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Vancouver woman fights for right to wear N95 mask in B.C. hospitals

She is at risk of severe illness from the disease.
A Vancouver, B.C. woman is fighting Dr. Bonnie Henry, Adrian Dix, and others for the right to wear one in 2022 during the coronavirus pandemic.

A Vancouver woman who has filed her second human rights complaint during the coronavirus pandemic says the media has been reluctant to press the B.C. government on what she characterizes as "misinformation."

Former UBC postdoctoral fellow Lena Patsa filed a class complaint to the B.C. Human Rights Tribunal in March 2022 in response to the public messaging and policies put out by B.C.'s health officials, including provincial health officer Dr. Bonnie Henry and Health Minister Adrian Dix. She underscored that the guidance pertaining to face masks was particularly harmful to people who are at a higher risk for severe COVID-19. 

In regard to the way that COVID-19 transmits, Patsa claims provincial health officials contradicted "federal guidance and established scientific consensus" that it is airborne. In doing so, they were able to justify policies that were discriminatory towards high-risk individuals, such as a failure to provide proper personal protective equipment to healthcare, education, and other public sector frontline workers.

In January, the B.C. government stated that it would not provide respirator masks to teachers ahead of the reopening of schools, as requested by the BC Teachers' Federation.

Provincial health officer Dr. Bonnie Henry said that well-fitting three-layer masks are sufficient as part of “layers of protection” in schools, citing reduced mingling among children at schools. Henry also said N95 masks only offer “moderately increased filtration” and “I think we need to be pragmatic and practical” as she asserted outbreaks are generally not occurring in schools.

Patsa has also called on the B.C. press gallery to ask the province's health officials how they feel about being named as respondents in a human rights complaint based on "disinformation they have been spreading" at COVID-19 briefings. Among them was reporter Liza Yuzda, who had temporarily blocked Patsa citing "an onslaught" of "nastiness" about the pandemic she describes as "crushing."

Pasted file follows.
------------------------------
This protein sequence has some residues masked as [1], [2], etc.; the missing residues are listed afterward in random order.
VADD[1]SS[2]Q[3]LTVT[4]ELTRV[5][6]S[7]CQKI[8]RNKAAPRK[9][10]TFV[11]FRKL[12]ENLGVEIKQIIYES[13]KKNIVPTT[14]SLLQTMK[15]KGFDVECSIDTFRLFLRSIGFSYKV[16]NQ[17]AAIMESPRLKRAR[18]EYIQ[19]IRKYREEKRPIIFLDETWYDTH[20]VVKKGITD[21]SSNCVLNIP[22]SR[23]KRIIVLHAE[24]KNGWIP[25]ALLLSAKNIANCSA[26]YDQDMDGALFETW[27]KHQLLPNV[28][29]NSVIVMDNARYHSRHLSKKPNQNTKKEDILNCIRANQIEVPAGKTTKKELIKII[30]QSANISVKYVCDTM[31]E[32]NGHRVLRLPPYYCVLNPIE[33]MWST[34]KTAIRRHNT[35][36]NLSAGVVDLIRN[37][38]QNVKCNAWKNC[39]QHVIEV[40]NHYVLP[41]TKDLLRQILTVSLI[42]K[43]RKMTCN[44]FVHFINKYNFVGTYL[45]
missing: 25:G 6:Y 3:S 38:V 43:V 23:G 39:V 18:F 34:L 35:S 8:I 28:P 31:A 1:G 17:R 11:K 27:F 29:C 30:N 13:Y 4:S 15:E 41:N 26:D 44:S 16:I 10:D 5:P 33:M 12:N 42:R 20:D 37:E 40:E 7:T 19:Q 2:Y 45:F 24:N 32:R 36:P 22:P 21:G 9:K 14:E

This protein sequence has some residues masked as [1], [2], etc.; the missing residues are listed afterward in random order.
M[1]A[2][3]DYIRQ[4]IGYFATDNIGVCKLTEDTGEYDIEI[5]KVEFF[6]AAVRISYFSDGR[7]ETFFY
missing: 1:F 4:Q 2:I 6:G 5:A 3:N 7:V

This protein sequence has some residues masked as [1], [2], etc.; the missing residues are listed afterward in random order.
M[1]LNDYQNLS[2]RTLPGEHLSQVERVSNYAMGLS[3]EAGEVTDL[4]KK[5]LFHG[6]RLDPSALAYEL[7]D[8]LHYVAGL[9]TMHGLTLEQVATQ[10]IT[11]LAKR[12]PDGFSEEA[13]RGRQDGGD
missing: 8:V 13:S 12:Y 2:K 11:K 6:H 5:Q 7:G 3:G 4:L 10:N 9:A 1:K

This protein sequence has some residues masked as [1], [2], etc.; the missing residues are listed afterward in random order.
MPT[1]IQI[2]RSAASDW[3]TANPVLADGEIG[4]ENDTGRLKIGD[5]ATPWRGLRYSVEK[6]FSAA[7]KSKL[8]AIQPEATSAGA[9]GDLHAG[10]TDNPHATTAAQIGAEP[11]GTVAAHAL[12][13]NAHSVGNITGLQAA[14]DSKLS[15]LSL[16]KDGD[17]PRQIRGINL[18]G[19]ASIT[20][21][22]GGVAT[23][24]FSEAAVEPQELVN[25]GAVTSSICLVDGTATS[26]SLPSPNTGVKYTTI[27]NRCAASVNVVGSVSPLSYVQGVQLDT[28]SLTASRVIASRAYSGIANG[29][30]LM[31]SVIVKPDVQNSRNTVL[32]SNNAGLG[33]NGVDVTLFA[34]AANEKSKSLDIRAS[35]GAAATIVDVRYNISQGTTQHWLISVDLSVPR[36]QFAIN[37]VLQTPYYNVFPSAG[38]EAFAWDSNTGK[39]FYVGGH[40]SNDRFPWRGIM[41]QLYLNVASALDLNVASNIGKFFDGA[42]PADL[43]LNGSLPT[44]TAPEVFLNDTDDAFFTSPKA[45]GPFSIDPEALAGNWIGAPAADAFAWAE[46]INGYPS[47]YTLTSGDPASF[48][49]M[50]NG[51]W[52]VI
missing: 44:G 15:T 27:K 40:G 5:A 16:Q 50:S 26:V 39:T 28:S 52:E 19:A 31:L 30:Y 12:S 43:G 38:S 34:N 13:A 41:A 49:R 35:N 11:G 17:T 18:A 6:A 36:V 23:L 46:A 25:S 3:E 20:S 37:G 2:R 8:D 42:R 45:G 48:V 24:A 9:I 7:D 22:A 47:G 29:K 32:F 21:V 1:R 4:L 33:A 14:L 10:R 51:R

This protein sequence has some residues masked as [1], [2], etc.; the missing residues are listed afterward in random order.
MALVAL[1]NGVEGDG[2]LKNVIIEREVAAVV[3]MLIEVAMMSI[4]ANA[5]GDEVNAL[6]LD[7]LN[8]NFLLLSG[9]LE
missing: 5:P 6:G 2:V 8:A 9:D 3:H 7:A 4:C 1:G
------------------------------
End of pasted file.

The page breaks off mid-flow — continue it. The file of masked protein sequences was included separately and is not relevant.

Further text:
Scores of British Columbians shared their support for the health advocate, with many of them remarking that Patsa is precisely the kind of person people should listen to. campaign calls out B.C.'s COVID-19 policies

Patsa has also launched a campaign, calling on the B.C. government to stop forcing people who choose to wear an N95 respirator to replace it with a medical mask in health care settings. When someone enters a hospital, they must remove whatever facial covering they are wearing and replace it with one of the hospital's medical masks, even if their mask is an N95.

The Vancouver resident has a chronic underlying health condition that puts her at greater risk of severe illness from COVID-19. She visits hospitals frequently and says her family doctor has advised her she would be better protected donning an N95 mask. 

In addition to protecting people at risk of severe illness, Patsa hopes her filing will encourage people to call out mixed messaging or misinformation from the B.C. government. 

"The reason I want to see more active citizenship from my fellow British Columbians is because it is the only way we will be able to see positive change during the pandemic we are currently in the midst of," the health care advocate told Vancouver Is Awesome in an interview.

"But unless people make it clear that they object to what is currently happening (e.g. by keep writing to their school board, their MLA etc.) these decision-makers will continue to get away with what they are doing." 

Some experts say policies prohibiting N95 use are a step in the wrong direction when more protective masking is crucial to curbing the spread of the Omicron variant of COVID-19.

In an interview with the Canadian Press, Virginia Tech engineering professor Linsey Marr said medical masks and respirators are made out of materials that can both filter out particles of all sizes. However, the main difference comes down to fit — respirators are designed to form a seal around the face, while medical masks often leave gaps under the cheeks or chin that allow very small particles to seep through.

These leaks lead to significantly less protection against the novel coronavirus, she explained. A well-fitted respirator offers more than 95 per cent protection, while the effectiveness ranges from 20 per cent to 90 per cent for medical masks depending on how snug it is.

With files from the Canadian Press and Graeme Wood. 

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